Panama canal doubles capacity with new $5 billion locks
The Chinese-owned Cosco Shipping Panama went through the Atlantic locks at Agua Clara in the early morning, sailed the 50-mile (80-kilometer) passage to the Cocoli locks near the capital and passed into the Pacific in the evening, stewarded by tugboats and cheered by dignitaries and exuberant crowds of thousands.
The $5.25 billion project went online nearly two years late after construction delays, labor strife and apparent cost overruns, but officials were still bullish and in a celebratory mood as they declared the expanded canal open for business.
“This is an achievement that all of us Panamanians should be proud of,” President Juan Carlos Varela said at the inaugural ceremony on the outskirts of Panama City. “Today marks a historic moment for Panama, for our hemisphere and the world.”
“This new transit route is the tip of the iceberg in making Panama once again the logistics center of the Americas,” canaladministrator Jorge Luis Quijano said. “And it represents a significant opportunity for the countries of the region to improve their infrastructure, increase their exports.”
Crowds that began gathering before dawn lined both sides of the canal waving flags, partying to salsa music and watching videos on giant screens. Authorities said about 30,000 people and eight foreign heads of state were attending.
“It’s a one-time experience, a great achievement,” said Felicia Penuela, a homemaker from Colon province. “Panama is showing the world that even though it is a small country it can do great things.”
The Cosco Shipping Panama is a 158-foot-wide (48.2 meters), 984-foot-long (300 meters) behemoth that is one of the modern New Panamax class of mega-vessels that are seen as the future of global shipping and will now be able to use the canal. It carried some 9,000 cargo containers during the inaugural voyage and now heads to South Korea.
The waterway’s capacity doubles with the new locks, and canal authorities are hoping to better compete with the Suez Canal in Egypt and tap new markets such as natural gas shipments between the United States and Asia.
“The Panama Canal, with this expansion, is an important player not only for regional maritime commerce but worldwide,” said Oscar Bazan, the Panama Canal Authority’s executive vice president for planning and commercial development. “The canal is a winning bet.”
Authorities said Sunday said that 85 percent of the 166 reserved crossings scheduled for the next three months are for container ships. Container cargo accounts for nearly 50 percent of the canal’s overall income.
Panamanians at the ceremony expressed hope that the expansion will help the economy in a country where about 25 percent of the people live in poverty, something that Varela echoed in his remarks.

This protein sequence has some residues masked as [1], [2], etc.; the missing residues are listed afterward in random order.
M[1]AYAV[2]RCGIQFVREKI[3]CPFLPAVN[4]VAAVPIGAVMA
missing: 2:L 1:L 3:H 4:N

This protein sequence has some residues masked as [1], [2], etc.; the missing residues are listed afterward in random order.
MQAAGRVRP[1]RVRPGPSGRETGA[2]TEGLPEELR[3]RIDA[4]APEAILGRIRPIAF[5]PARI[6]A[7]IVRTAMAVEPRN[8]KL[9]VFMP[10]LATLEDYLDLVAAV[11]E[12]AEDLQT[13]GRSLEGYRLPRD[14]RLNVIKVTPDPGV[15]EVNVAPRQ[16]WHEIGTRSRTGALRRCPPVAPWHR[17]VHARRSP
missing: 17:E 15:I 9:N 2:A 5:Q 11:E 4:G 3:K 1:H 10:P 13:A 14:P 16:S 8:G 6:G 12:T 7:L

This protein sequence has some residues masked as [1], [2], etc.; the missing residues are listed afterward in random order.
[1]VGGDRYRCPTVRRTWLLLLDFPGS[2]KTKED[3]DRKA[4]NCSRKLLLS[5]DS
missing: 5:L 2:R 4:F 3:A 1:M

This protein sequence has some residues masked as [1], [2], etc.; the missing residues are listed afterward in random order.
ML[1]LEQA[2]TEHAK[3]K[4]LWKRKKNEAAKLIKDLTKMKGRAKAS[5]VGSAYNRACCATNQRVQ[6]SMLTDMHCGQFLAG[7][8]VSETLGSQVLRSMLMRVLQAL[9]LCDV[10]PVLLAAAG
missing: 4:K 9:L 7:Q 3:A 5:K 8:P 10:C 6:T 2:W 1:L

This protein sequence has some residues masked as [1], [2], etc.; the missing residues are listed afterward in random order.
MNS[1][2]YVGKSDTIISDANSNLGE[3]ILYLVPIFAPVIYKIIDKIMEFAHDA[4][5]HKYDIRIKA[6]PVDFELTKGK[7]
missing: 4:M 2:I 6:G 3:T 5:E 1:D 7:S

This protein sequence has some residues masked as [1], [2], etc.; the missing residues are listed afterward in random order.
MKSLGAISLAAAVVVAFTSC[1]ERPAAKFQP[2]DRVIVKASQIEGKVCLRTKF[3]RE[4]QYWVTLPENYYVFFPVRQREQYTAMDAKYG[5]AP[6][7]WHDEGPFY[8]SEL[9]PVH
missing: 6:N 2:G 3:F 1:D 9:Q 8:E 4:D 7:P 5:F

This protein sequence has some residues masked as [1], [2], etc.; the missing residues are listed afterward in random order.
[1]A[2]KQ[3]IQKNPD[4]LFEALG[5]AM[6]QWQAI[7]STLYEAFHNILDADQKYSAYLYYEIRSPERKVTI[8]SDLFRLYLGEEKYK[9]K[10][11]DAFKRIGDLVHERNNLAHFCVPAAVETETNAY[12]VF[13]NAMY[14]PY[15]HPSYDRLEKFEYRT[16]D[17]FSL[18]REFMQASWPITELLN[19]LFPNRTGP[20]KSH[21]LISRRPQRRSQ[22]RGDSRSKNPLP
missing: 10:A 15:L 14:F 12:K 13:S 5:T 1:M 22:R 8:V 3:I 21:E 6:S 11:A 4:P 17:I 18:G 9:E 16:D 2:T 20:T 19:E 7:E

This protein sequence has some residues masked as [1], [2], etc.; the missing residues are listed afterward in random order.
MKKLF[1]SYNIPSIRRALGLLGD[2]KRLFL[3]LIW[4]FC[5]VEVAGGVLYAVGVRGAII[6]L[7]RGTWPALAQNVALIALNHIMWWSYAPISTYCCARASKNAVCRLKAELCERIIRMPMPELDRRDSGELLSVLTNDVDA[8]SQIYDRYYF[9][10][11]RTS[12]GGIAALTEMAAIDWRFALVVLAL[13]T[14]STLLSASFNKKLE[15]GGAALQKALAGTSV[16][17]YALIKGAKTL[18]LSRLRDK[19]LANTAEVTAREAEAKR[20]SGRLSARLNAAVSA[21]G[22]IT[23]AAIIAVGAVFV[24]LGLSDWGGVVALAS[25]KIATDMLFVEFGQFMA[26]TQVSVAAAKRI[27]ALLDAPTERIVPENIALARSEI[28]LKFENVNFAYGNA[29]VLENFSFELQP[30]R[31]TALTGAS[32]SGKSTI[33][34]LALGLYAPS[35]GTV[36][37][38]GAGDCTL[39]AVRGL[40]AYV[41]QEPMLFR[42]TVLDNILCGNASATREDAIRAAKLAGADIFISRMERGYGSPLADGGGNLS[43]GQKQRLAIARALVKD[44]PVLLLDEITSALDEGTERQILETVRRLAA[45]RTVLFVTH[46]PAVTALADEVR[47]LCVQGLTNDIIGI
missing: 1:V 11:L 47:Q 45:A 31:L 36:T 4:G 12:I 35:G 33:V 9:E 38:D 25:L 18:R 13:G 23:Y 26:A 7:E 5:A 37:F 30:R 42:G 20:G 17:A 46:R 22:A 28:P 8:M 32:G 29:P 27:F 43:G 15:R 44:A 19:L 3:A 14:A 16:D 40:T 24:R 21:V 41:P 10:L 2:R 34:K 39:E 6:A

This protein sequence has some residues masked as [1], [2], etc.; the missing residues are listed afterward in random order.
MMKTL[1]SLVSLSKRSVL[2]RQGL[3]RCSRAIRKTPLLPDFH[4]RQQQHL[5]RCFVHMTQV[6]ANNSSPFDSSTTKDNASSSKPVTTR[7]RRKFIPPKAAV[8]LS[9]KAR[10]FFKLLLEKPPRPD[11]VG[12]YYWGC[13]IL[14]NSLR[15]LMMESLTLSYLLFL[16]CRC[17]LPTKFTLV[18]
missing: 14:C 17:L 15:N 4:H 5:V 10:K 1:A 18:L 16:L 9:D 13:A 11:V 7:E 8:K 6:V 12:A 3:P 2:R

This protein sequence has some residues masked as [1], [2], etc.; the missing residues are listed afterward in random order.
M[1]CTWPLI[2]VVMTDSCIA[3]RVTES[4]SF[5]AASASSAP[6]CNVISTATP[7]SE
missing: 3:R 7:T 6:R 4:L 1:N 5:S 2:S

“I think the inauguration of the locks is excellent for the current generations and those to come,” said Moises Gonzalez, a 40-year-old mechanic who worked on the construction of the locks for six years. “Opportunities for us. We have to find a way for it to reach the people.”
However, the party comes amid a lull in global shipping due to the drop in oil prices, an economic slowdown in China, which is the canal’s second-largest customer, and other factors that have hit the waterway’s traffic and income.
While authorities anticipate increasing commerce between Asia and ports on the U.S. East Coast, doubts remain that not all those ports are ready to handle the huge New Panamex-class cargo ships. Net cargo volume through the canal from the U.S. East Coast toward Asia fell 10.2 percent in 2015, according to official statistics. Meanwhile, the Suez recently lowered tariffs by up to 65 percent on large container carriers in an attempt to keep its traffic.
“It’s important to remember that the canal does not create demand. The canal opens the route. Supply and demand on a world level is what will decide whether the Panama Canal will really bring more volume or not,” said Antonio Dominguez, a general manager for global shipping leader Maersk Line, which moves about 14.2 percent of world commerce. “What is certain is that the current canal has maxed out.”
Manuel Benitez, deputy canal administrator, said officials are thinking long-term about the benefits the new locks can bring through economies of scale and saving time and costs for large ships.
“These are cyclical questions. The market will rebound again and when we are in an ‘up’ cycle again, shipping will generate money and the Panama Canal will generate money,” Benitez said.
Since the 50-mile (80-kilometer) canal was handed over from U.S. control at the end of 1999, it has generated about $10 billion in direct income for the Central American nation and is responsible for about 40 percent of its GDP, factoring in related economic activity. Some 35 to 40 vessels transit the waterway each day, and the canal is estimated to handle about 6 percent of world maritime commerce.
Panama began the expansion nearly a decade ago. Originally planned to open in late 2014 around the waterway’s centennial, the new locks can accommodate ships that carry up to three times the cargo of those previously able to use the canal.